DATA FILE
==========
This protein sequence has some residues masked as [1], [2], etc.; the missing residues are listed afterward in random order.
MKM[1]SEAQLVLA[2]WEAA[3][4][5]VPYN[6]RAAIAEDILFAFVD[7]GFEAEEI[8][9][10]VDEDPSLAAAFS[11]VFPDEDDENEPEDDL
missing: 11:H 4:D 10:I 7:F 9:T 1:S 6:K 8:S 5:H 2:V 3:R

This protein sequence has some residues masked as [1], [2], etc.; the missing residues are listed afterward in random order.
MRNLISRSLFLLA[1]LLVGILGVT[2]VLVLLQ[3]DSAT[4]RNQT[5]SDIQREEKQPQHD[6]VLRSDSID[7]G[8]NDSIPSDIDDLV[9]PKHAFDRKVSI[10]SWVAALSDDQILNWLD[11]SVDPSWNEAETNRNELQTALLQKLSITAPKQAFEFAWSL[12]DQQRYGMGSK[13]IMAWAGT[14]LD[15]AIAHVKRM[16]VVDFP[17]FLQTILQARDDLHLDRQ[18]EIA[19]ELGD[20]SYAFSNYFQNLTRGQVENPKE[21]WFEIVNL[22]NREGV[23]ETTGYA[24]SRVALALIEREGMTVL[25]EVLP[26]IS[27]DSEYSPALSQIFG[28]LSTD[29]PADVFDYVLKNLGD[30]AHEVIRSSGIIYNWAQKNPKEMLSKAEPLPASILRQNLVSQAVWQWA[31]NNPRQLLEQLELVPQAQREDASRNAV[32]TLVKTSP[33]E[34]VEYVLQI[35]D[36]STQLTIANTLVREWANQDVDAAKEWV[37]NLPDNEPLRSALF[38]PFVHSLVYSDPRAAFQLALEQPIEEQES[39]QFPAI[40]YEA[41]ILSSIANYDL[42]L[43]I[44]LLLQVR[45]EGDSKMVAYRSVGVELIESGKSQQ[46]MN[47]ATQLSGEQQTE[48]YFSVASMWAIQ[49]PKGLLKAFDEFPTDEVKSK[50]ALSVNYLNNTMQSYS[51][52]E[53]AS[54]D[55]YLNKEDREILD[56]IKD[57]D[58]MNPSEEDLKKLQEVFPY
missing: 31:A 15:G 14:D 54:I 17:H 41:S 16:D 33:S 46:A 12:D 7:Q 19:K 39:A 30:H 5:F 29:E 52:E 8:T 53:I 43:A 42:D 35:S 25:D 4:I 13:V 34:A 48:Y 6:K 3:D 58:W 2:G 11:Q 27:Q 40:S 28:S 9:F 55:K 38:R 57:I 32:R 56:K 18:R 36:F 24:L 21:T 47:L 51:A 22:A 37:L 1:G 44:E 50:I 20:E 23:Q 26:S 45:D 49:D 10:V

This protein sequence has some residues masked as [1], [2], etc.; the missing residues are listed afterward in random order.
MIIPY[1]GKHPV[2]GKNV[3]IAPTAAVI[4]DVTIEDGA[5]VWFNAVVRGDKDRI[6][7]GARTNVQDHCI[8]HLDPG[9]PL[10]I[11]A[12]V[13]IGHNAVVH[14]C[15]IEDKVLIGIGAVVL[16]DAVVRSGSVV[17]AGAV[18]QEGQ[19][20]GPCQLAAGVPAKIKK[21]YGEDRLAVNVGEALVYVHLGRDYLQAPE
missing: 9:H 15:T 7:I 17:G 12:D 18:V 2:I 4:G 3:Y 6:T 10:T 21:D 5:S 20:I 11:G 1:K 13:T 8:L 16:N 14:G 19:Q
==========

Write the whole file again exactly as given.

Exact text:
This protein sequence has some residues masked as [1], [2], etc.; the missing residues are listed afterward in random order.
MKM[1]SEAQLVLA[2]WEAA[3][4][5]VPYN[6]RAAIAEDILFAFVD[7]GFEAEEI[8][9][10]VDEDPSLAAAFS[11]VFPDEDDENEPEDDL
missing: 11:H 4:D 10:I 7:F 9:T 1:S 6:K 8:S 5:H 2:V 3:R

This protein sequence has some residues masked as [1], [2], etc.; the missing residues are listed afterward in random order.
MRNLISRSLFLLA[1]LLVGILGVT[2]VLVLLQ[3]DSAT[4]RNQT[5]SDIQREEKQPQHD[6]VLRSDSID[7]G[8]NDSIPSDIDDLV[9]PKHAFDRKVSI[10]SWVAALSDDQILNWLD[11]SVDPSWNEAETNRNELQTALLQKLSITAPKQAFEFAWSL[12]DQQRYGMGSK[13]IMAWAGT[14]LD[15]AIAHVKRM[16]VVDFP[17]FLQTILQARDDLHLDRQ[18]EIA[19]ELGD[20]SYAFSNYFQNLTRGQVENPKE[21]WFEIVNL[22]NREGV[23]ETTGYA[24]SRVALALIEREGMTVL[25]EVLP[26]IS[27]DSEYSPALSQIFG[28]LSTD[29]PADVFDYVLKNLGD[30]AHEVIRSSGIIYNWAQKNPKEMLSKAEPLPASILRQNLVSQAVWQWA[31]NNPRQLLEQLELVPQAQREDASRNAV[32]TLVKTSP[33]E[34]VEYVLQI[35]D[36]STQLTIANTLVREWANQDVDAAKEWV[37]NLPDNEPLRSALF[38]PFVHSLVYSDPRAAFQLALEQPIEEQES[39]QFPAI[40]YEA[41]ILSSIANYDL[42]L[43]I[44]LLLQVR[45]EGDSKMVAYRSVGVELIESGKSQQ[46]MN[47]ATQLSGEQQTE[48]YFSVASMWAIQ[49]PKGLLKAFDEFPTDEVKSK[50]ALSVNYLNNTMQSYS[51][52]E[53]AS[54]D[55]YLNKEDREILD[56]IKD[57]D[58]MNPSEEDLKKLQEVFPY
missing: 31:A 15:G 14:D 54:I 17:H 41:S 16:D 33:S 46:A 12:D 7:Q 19:K 39:A 30:H 5:F 29:E 52:E 8:T 53:I 43:A 42:D 35:S 25:D 4:I 13:V 34:A 48:Y 6:K 3:D 58:W 2:G 11:Q 27:Q 40:S 28:S 9:F 55:K 38:R 57:I 32:R 56:K 18:R 36:F 24:L 21:T 47:L 51:A 22:A 37:L 1:G 44:E 50:I 20:E 23:Q 26:S 45:D 49:D 10:V

This protein sequence has some residues masked as [1], [2], etc.; the missing residues are listed afterward in random order.
MIIPY[1]GKHPV[2]GKNV[3]IAPTAAVI[4]DVTIEDGA[5]VWFNAVVRGDKDRI[6][7]GARTNVQDHCI[8]HLDPG[9]PL[10]I[11]A[12]V[13]IGHNAVVH[14]C[15]IEDKVLIGIGAVVL[16]DAVVRSGSVV[17]AGAV[18]QEGQ[19][20]GPCQLAAGVPAKIKK[21]YGEDRLAVNVGEALVYVHLGRDYLQAPE
missing: 9:H 15:T 7:I 17:G 12:D 18:V 2:I 4:G 3:Y 6:T 10:T 21:D 5:S 20:I 11:G 1:K 13:T 8:L 16:N 14:G 19:Q